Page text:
Saul David Alinsky — revered by Hillary Clinton, Barack Obama and other progressive radicals — was a man who would grow up fantasizing about organizing hell itself. Born during a cold Chicago winter in 1909, Alinsky’s parents were Russian Jewish immigrants who were strict Orthodox Jews. They divorced when he was 13, and Alinsky moved with his father to Los Angeles, returning later to attend college at the University of Chicago.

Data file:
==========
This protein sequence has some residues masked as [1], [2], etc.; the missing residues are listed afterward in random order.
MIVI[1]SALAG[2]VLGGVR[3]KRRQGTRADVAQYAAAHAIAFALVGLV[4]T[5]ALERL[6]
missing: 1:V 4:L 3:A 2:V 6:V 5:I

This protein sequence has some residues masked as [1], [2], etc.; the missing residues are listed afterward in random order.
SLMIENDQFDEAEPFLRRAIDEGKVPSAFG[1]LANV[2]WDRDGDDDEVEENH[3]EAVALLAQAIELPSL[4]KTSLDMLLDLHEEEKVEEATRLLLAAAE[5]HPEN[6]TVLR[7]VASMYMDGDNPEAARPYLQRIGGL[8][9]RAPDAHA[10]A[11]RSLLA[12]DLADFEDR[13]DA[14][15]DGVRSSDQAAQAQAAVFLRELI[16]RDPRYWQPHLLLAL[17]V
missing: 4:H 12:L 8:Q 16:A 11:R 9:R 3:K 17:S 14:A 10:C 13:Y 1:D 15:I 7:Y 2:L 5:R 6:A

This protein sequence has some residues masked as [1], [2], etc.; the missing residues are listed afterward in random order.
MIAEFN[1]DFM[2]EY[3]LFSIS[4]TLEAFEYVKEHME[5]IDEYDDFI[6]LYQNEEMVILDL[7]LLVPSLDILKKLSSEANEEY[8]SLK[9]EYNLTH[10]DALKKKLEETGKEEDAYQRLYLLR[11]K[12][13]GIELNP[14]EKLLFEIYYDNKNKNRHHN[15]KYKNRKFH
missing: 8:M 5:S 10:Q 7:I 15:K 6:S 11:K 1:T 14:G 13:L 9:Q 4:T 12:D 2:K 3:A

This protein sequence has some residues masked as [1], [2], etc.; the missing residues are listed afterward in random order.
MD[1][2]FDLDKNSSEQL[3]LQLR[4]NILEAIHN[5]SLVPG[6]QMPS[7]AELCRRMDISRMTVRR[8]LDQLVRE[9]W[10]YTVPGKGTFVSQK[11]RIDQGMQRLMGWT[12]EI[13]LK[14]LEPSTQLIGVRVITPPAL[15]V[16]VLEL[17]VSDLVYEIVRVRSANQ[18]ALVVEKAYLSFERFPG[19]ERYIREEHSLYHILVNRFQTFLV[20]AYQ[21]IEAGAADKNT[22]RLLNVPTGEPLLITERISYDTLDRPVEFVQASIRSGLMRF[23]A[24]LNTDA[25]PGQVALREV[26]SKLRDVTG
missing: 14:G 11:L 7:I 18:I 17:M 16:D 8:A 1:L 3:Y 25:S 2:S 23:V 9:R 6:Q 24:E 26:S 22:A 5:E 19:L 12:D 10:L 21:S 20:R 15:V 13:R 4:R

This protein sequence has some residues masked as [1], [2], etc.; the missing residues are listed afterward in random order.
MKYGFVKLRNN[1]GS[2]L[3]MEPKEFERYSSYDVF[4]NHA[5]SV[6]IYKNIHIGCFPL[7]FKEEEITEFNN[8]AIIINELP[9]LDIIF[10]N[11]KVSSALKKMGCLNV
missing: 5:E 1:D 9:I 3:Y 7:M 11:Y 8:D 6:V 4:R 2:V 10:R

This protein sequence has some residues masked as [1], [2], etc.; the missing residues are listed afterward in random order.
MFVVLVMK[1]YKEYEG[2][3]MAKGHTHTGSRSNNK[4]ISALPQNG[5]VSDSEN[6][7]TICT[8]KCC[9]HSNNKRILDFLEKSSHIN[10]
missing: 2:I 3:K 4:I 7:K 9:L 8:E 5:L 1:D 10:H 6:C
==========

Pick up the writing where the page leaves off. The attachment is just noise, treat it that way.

By the time Alinsky came back to Chicago, he was no longer practicing Judaism. Instead, he was agnostic, even though he continued to identify with his Jewish heritage throughout his life. He had also changed emotionally and politically. Alinsky had become radicalized and discontented with the United States of America. And he wanted to change the nation he believed was unfair by doing what he enjoyed best: community organizing to overthrow the system.